With the increasing costs of tuition, and fewer number of scholarships available, is it still possible to graduate without thousands of dollars in debt without help from your parents?
Anyone who has graduated from college (or is currently still in college) knows how difficult it is to graduate debt free. I know of several people who have accomplished this feat, but with great difficulty. In fact, some statistics suggest that the average debt for a student graduating from a four-year school is over $20,000. It is no longer a rare occurrence to hear stories of people having over $100 thousand in school loans. That’s the value of a small house in some areas of the country (without the house). Despite the difficulty, I survived and not only graduated college without any debt, but with money in the bank. Here’s how I did it.
Getting Through College is Hard
It was in my first semester at college that I realized how much money I was spending. I am lucky. Some don’t figure that they are spending too much money until late in their college track. After spending over 1/5 of my savings on unnecessary items (like eating out, appliances for my dorm room, etc), I realized I needed to cut back. Make sure to evaluate how much you are spending and if you have enough money to continue your current spending habits.
Establish a Simple Budget
I found that my major expense (at least that I could control; tuition, after all, wasn’t optional) was for food. I decided that I needed cut my spending as much as possible. I was extremely frugal, forcing my monthly food budget to $100 per month. I remember being told by my family that I was crazy when I told them of my frugal food budget, but I was able to accomplish this goal. I was able to do this by going to the grocery store once a week and spending only $25 per week. Any seasoned college student also knows to look for the free meals on university campuses as well as how to stay around until the events are finished to claim any leftover food.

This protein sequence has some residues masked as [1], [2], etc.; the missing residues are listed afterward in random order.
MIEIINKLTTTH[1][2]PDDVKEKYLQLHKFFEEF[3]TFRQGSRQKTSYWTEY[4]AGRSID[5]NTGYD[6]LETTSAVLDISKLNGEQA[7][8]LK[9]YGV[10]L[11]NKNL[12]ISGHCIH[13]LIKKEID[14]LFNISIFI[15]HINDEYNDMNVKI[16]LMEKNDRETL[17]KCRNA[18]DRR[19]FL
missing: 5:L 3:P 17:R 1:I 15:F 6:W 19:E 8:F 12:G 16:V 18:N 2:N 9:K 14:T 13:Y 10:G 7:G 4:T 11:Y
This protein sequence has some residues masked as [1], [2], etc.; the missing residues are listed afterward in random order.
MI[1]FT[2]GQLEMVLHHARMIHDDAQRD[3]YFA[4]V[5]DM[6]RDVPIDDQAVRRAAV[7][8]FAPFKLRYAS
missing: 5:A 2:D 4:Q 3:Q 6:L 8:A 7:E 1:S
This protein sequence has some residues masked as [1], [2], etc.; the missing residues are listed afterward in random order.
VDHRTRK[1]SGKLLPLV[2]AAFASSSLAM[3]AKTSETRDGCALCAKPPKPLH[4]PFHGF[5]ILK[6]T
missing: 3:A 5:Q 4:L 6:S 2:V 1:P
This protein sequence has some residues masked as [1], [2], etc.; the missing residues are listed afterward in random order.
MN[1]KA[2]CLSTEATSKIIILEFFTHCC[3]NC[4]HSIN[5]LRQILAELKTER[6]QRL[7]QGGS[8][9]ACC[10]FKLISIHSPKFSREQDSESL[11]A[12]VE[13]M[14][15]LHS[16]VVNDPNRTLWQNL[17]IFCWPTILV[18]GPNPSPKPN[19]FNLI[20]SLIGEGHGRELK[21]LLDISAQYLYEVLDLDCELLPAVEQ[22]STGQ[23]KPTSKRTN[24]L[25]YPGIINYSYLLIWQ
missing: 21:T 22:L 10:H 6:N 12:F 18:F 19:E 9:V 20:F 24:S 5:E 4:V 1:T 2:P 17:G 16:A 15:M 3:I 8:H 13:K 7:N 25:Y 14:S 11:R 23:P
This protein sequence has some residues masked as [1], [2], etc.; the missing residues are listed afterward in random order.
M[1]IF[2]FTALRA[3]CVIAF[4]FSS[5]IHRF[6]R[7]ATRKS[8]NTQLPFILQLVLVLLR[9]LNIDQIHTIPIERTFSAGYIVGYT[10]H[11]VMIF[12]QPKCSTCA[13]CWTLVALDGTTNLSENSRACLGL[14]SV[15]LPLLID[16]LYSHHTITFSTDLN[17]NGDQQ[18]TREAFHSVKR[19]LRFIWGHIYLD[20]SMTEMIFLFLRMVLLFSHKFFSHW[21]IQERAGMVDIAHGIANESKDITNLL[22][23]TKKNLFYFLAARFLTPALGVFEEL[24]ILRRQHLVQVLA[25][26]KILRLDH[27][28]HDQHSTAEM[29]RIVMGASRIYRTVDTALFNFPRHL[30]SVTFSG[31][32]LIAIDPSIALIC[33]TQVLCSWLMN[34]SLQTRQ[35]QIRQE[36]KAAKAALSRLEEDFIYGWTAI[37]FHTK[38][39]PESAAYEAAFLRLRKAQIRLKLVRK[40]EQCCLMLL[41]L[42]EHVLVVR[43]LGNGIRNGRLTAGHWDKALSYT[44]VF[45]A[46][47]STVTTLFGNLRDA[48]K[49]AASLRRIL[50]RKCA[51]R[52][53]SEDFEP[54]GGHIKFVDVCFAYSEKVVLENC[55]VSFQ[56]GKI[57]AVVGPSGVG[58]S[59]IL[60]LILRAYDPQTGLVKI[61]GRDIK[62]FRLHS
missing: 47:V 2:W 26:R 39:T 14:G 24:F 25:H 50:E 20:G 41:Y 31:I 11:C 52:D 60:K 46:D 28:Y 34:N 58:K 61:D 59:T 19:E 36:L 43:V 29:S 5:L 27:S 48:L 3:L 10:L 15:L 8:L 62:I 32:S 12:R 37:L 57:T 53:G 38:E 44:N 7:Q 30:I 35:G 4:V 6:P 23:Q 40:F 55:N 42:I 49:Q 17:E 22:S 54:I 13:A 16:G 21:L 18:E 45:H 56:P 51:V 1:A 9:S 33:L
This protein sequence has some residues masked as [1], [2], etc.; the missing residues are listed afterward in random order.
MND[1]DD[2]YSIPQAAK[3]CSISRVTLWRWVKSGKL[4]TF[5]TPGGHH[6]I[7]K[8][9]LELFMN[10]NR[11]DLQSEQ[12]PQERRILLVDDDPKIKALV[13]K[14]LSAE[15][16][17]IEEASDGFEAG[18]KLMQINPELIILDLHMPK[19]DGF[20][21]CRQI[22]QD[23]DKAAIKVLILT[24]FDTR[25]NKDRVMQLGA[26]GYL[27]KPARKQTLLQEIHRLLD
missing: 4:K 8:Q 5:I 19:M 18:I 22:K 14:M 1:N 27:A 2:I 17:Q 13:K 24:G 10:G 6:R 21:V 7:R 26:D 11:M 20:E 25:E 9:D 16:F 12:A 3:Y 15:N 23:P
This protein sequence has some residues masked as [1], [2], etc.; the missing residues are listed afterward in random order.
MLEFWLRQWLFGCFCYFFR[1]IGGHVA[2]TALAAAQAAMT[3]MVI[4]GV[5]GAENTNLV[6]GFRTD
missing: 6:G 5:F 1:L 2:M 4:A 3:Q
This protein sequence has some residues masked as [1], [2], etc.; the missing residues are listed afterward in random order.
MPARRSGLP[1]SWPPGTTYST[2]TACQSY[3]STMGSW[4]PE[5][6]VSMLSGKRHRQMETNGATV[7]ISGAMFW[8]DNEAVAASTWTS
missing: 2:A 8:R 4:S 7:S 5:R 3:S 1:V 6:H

Getting through college without any debt almost always means getting at least a part-time job. The important thing to remember is that every little bit helps. At one point, I was working a job that only required 3-5 hours per week but it paid well and fit with my schedule. It wasn’t a lot, but it helped supplement my other part-time job.
The other thing that any college student ought to learn is the importance of good grades. Good grades not only translate into acceptance to better graduate programs, if one chooses to go on, but also more scholarships. Many universities offer some form of an honors scholarship. By maintaining a 3.7 GPA or above, I earned over $16,000 in tuition because of an honors scholarship. I would say that those few extra hours that I spent studying to ensure good grades were well worth the time.
It wasn’t always easy, but I was able to graduate without owing anyone any money. This allowed great flexibility in what I chose to do right after school. I wasn’t forced to get a high-paying job so that I could repay those loans. Instead, I could choose to go to graduate school and continue studying a subject of interest.
What are some ways that you saved money in college? How did your choices work out for you?